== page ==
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Achilles Tendinopathy / Tendinitis

What is Achilles Tendinopathy / Tendinitis?

Achilles Tendinopathy, also known as tendinosis, occurs when the Achilles tendon degenerates and becomes inflamed. This condition is common in athletes, runners, and people who have calf tightness. Achilles tendinopathy may occur in the middle of the tendon (known as midportion Achilles tendinosis) or at the point where the tendon connects to the heel bone (known as insertional Achilles tendinosis).

 

Achilles tendinitis is an injury to this tendon that causes pain in the back of the leg. Typically this injury results from inflammation of the surrounding sheath (paratenonitis), degeneration within the tendon (tendinosis), or a combination of the two.

 

Both tendinopathy and tendonitis are often caused by overuse of or sudden stress on a tendon. Ageing and lack of muscle tone can also play a role in the development of tendinopathy.

Common Presentation

  • Pain in either the midportion or insertion point of the tendon to the heel

  • Swelling and/or  inflammation of the Achilles tendon

  • Decrease in function

 

Prevention

  • Maintaining healthy weight to minimise stress on the Achilles tendon

  • Wear supportive shoes with good arch support and absorption

  • Warming up before exercise or working out, start new exercise regimes slowly

  • Gradual loading of physical activity  

Our Treatment Focus​​

  • After confirming Achilles tendinopathy / tendinitis, it is important to investigate why you are suffering this condition

  • Physiotherapists can offer a conservative approach when managing patients with Achilles tendinopathy / tendinitis. Our treatment focuses on pain relief, restoring function and mobility and this is facilitated via a range of treatment techniques offered by our therapist:

- Shockwave Therapy

- Soft Tissue Release

- Strengthening Exercises

- Dry needling

At-Home Exercises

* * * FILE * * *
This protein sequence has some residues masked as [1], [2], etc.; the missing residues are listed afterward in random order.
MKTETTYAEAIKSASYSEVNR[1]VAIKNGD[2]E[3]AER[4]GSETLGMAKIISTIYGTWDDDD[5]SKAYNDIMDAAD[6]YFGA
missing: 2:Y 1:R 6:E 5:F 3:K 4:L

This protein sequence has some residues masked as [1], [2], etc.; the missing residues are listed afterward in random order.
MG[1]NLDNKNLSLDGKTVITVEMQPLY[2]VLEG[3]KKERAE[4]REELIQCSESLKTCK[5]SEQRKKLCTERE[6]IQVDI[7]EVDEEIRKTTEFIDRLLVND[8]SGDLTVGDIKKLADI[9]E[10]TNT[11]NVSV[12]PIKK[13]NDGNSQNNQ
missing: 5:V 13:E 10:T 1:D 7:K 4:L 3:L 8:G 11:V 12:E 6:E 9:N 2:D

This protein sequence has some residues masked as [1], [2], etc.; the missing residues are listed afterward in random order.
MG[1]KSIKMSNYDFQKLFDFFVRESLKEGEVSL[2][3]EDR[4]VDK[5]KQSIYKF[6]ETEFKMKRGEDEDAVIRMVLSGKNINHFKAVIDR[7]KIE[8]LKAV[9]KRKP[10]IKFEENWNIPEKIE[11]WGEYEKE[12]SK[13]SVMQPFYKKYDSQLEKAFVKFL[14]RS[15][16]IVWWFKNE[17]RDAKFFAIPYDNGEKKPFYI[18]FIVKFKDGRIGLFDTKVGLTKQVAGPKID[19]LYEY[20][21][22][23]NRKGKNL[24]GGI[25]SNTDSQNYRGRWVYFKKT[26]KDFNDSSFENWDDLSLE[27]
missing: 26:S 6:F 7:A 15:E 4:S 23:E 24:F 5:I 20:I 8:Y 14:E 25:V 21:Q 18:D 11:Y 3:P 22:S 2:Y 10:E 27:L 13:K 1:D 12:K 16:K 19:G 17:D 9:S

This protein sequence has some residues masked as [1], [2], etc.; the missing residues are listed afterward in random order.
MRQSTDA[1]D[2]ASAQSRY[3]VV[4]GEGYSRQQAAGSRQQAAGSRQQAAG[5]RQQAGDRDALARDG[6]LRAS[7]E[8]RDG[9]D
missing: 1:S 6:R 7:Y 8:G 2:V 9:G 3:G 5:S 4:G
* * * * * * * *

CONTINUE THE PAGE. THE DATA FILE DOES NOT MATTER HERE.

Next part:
Please note that you should always consult with your doctor or physiotherapist prior to attempting these exercises. Alternatively, feel free to call us on 1300 16 16 88 to speak to one of our physiotherapists to see whether these exercises are suitable for you.

Because stiff muscles in the calves can aggravate the achilles, stretching solutions are generally recommended for at-home exercises.

Calf Stretch Exercise

Stand at arm's length from a wall, and place your right foot behind the left, around shoulder's width apart. While both palms are pushing against the wall, slowly and gently bend your left leg towards the wall. Try to keep your right leg straight and right heel flat on the ground as you do this. Hold the stretch for 15-30 seconds and repeat 3 times. Reverse the legs and repeat.

Calf Isometric Holds

Stand with feet shoulder-width apart and arms at sides (for an added challenge, hold a dumbbell in each hand). Engage your abs for stability and roll up onto the balls of your feet, lifting both heels off the floor. Hold for 30-45 seconds and repeat 3 times.

Summary

Achilles Tendinopathy / Tendinitis can present at different areas of the Achilles tendon and in different severity. If you have questions about the best management for your symptoms. Please consult your Physiotherapist for their opinion. 

 

Alternatively, you are most welcome to call us on 1300 16 16 88, Balmain Physiotherapy by Sydney Allied Health Group. Our Physiotherapists are more than happy to assist you and your patients through their recovery.

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